I believe I can help those who want to think better, but—I need to say it before taking one more step—no, it’s not because I’m an academic. My fellow academics, taken as a group, are just as reluctant to engage in genuine reflection as the less highly educated person in the street. Academics have always been afflicted by unusually high levels of conformity to expectations: one of the chief ways you prove yourself worthy of an academic life is by getting very good grades, and you don’t get very good grades without saying the sorts of things that your professors like to hear.
~Alan Jacobs, How to Think (pp. 23-24)
I read this in bed a few weeks ago. Academics are not immune to peer pressure, Jacobs says. Over the next few days, similar ideas from a variety of authors floated to the surface of my mind. A kind of conversation emerged:
First voice, John Locke
Michael Shermer wrote for the Scientific American about speaking with narrow minded people. I considered here that his advice was sound, but his article seemed too lax on his own atheistic tribe. I brought in John Locke, who said we tend to think and argue in favor of our desires, rather than our reason.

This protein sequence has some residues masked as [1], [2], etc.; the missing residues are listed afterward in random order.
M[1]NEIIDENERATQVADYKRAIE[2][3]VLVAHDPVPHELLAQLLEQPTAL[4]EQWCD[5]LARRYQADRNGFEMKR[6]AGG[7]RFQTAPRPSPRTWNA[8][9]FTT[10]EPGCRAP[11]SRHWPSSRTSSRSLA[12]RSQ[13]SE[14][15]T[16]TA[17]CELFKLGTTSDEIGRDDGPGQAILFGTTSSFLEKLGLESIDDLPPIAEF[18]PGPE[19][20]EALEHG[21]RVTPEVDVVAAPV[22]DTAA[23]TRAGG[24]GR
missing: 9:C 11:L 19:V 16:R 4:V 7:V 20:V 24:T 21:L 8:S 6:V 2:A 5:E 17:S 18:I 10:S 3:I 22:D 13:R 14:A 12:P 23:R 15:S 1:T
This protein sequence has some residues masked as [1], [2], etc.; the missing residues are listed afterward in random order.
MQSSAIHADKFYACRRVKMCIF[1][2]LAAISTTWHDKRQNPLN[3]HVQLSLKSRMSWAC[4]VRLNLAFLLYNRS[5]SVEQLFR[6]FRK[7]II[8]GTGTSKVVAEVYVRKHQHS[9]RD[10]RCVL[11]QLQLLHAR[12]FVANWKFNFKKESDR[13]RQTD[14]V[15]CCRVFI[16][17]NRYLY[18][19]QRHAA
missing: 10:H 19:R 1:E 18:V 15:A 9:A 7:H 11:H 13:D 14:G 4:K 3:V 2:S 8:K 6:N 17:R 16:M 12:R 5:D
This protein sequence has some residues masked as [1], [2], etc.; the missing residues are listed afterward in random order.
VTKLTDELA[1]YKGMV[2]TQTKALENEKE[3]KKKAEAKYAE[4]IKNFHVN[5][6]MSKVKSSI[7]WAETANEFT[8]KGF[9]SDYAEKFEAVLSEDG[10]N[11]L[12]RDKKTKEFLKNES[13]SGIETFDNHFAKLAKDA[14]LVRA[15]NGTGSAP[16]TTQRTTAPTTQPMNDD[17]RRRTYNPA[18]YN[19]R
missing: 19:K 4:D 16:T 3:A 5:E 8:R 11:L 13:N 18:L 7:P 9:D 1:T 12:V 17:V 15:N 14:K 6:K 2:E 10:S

Second voice, Allan Bloom
In what oddly became the most commonly visited post on this site, I reflected on Bernie Sanders’ popularity and his supporters use of the term ‘Revolution’. I mention Allan Bloom:
Freedom of the mind requires not only, or not even especially, the absence of legal constraints but the presence of alternative thoughts. The most successful tyranny is not the one that uses force to assure uniformity but the one that removes the awareness of other possibilities, that makes it seem inconceivable that other ways are viable, that removes the sense that there is an outside.
~Allan Bloom, Closing of the American Mind, (emphasis mine)
When we remove the voices that challenge us, we should beware the ecology of ideas we’re creating. Locke and Bloom reinforce Jacobs’ concern.